Reviews:


Greg Northrup    3-November-2001 Appunti Per Un'Idea Fissa

Capiscum Red was a classically influenced progressive rock band that came out of Italy in the mid-70s. The group's sound is fairly typical of the style, and dominated by classic instrumentation, piano, Moog, organ and distorted electric guitar licks. After beginning life as a pop band, Capiscum Red apparently morphed into a symphonic rock quartet, managing to release only one album before splitting up. The album itself is somewhat of a disappointment, a second rate Italian album at best. Again, the style is overly typical, and does little to separate itself from the slew of excellent releases from the country, sounding more like a poor man's RDM. This is further exacerbated by the lackluster sound quality, which veers from acceptable to nearly incomprehensible.

The opening cut "Patetica" bodes well for the remainder of the album. The track is a rock rendition of a Beethoven piece, and is filled with tasteful passages and some obviously gorgeous melodies. Still, at times it is overly restrained and reverential, sounding like the band is just playing along with the sheet music, featuring few really extraordinary climaxes. The rest of the album is, frankly, less "progressive." "Equivoco" and "Rabbia & Poesia" are little more than morose pop ballads with pleasant vocal melodies backed by piano. Both are quite beautiful on their own, but don't make me necessarily want to pull out the album and play it very often. "Corale," the final piece, managed to rock out a little more, highlighted by some pyrotechnic guitar riffs. Still, it's merely okay, and the emotional impact is dulled when the band really starts to catch fire and your speakers are overtaken by booming bass drum. The bonus tracks are, to the say the least, something of an adventure. Basically, they are pop tunes taken from the band's early singles, and of little interest to a progressive rock listener.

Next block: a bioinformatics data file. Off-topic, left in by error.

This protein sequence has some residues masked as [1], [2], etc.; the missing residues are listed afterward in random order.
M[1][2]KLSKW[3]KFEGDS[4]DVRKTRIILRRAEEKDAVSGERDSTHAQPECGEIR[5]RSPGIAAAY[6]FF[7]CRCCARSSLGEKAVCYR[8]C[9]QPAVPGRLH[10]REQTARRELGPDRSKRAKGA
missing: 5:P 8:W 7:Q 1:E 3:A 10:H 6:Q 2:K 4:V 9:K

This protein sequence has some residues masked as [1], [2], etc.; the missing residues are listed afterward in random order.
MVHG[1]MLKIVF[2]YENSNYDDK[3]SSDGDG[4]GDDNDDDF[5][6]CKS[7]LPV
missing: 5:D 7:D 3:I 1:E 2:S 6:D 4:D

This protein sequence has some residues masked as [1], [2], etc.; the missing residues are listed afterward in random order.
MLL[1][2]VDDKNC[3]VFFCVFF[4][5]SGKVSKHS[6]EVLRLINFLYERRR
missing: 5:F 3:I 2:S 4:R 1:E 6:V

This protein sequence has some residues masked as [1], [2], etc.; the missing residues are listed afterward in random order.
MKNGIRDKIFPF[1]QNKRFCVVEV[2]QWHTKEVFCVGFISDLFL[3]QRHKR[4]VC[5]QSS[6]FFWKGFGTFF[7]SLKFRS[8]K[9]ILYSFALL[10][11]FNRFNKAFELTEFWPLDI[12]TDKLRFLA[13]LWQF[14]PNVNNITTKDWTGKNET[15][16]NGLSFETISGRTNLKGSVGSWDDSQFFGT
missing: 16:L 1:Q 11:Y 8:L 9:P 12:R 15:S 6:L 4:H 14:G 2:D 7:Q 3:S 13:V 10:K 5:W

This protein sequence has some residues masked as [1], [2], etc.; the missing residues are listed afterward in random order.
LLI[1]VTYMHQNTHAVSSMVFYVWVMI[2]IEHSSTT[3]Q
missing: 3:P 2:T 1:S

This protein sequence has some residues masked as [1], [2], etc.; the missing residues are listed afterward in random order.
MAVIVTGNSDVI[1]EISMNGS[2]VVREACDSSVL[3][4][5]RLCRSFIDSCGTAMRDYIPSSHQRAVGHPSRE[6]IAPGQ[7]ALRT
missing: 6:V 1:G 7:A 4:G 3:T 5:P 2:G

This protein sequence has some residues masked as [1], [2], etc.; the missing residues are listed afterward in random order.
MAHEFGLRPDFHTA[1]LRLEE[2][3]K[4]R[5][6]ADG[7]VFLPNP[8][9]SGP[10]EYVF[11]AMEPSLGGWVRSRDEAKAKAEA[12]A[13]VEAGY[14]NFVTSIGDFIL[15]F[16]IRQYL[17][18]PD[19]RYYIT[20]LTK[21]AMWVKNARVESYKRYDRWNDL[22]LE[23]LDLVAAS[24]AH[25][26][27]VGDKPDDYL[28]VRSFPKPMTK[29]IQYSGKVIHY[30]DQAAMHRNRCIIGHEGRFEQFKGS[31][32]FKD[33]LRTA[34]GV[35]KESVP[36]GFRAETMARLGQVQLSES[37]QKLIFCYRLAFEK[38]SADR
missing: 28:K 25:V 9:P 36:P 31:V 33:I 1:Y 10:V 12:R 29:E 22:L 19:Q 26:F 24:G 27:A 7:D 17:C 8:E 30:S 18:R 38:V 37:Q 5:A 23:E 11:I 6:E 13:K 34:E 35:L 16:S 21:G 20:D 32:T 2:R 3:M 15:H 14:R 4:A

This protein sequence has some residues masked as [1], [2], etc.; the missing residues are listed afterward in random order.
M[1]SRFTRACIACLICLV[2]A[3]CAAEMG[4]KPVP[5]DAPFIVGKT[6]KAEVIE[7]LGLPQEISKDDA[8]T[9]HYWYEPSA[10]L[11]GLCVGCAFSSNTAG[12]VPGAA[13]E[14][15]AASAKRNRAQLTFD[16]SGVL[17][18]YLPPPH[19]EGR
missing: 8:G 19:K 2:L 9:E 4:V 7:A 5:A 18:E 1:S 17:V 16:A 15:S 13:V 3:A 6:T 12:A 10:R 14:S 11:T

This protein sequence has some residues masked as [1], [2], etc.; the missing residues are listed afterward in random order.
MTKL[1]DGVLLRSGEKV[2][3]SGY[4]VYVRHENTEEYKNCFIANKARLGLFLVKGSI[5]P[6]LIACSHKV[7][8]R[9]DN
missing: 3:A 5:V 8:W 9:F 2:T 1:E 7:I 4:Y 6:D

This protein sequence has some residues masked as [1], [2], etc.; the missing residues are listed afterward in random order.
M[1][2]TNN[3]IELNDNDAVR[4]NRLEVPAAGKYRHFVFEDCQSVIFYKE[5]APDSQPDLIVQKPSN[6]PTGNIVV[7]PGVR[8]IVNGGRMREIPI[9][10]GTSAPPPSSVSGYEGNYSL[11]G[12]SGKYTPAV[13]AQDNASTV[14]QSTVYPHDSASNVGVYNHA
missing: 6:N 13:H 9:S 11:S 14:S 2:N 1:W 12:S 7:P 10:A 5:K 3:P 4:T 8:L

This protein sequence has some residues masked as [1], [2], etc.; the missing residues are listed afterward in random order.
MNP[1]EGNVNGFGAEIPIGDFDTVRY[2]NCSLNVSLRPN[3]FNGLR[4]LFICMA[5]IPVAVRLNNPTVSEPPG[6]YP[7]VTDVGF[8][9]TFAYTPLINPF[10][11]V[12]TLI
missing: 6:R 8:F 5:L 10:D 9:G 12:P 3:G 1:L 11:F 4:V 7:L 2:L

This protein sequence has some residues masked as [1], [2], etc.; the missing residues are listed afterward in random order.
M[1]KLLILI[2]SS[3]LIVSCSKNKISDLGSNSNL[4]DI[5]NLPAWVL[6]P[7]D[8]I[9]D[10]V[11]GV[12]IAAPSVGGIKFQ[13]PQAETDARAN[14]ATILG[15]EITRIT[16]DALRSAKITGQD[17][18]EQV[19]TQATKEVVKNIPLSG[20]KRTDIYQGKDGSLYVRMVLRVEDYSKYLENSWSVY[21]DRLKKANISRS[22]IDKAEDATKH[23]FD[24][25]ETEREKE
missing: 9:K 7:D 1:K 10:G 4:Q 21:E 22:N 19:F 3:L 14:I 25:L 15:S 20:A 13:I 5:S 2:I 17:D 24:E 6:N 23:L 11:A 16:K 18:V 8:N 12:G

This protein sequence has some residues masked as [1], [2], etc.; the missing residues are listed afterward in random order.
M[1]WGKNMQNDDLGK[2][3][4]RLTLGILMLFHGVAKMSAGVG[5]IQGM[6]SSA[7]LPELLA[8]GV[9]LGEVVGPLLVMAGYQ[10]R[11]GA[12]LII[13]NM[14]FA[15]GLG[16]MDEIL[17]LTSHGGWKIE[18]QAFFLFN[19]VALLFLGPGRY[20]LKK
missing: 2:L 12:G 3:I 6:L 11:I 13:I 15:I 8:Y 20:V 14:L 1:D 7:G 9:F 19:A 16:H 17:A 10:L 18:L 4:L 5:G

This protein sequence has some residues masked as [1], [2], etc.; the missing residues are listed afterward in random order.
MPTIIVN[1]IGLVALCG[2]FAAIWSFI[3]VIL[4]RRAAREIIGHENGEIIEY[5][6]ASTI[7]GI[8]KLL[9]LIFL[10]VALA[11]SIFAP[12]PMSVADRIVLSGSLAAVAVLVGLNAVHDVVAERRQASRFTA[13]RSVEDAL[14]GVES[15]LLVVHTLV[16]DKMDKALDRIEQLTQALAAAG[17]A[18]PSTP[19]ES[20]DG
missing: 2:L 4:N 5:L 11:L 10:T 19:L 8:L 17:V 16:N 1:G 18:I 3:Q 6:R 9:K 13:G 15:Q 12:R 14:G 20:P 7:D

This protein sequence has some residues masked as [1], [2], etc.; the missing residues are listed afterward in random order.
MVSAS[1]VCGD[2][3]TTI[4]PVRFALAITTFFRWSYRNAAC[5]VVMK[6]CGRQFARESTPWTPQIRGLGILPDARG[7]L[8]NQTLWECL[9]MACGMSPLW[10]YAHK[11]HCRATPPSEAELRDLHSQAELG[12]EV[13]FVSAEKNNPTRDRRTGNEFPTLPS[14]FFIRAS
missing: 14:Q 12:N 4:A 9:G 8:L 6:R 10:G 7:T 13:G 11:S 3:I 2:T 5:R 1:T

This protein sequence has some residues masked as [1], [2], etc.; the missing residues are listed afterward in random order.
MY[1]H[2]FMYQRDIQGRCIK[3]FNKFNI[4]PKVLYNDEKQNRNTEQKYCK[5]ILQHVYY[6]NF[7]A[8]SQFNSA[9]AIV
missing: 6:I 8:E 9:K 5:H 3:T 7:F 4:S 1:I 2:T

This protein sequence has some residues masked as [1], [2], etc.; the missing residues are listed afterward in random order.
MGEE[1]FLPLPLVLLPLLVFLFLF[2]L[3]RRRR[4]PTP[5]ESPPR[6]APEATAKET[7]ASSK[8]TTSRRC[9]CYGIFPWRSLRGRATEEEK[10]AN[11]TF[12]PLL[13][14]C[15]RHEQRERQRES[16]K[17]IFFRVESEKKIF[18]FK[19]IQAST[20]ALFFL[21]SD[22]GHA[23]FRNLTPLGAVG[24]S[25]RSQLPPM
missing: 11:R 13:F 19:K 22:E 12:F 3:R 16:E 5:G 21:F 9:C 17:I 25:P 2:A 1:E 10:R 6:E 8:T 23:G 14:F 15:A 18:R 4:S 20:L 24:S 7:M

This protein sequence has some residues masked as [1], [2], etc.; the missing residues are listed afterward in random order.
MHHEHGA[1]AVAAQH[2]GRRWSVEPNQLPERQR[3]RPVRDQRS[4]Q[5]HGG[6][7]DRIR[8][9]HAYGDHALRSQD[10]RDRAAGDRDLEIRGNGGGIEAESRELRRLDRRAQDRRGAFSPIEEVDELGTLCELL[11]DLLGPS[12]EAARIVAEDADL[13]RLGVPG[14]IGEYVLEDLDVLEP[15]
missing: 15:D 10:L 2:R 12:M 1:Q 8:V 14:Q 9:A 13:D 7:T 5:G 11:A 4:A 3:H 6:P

Based on the musical merits alone, and with a better sonic treatment, Appunti per un'Idea Fissa would be a pretty solid album. Ultimately, when compared to the ridiculous depth of the Italian scene, it shouldn't be a particularly high priority, though you might want to pick it up eventually. An okay album with some nice moments, but certainly not an essential release.




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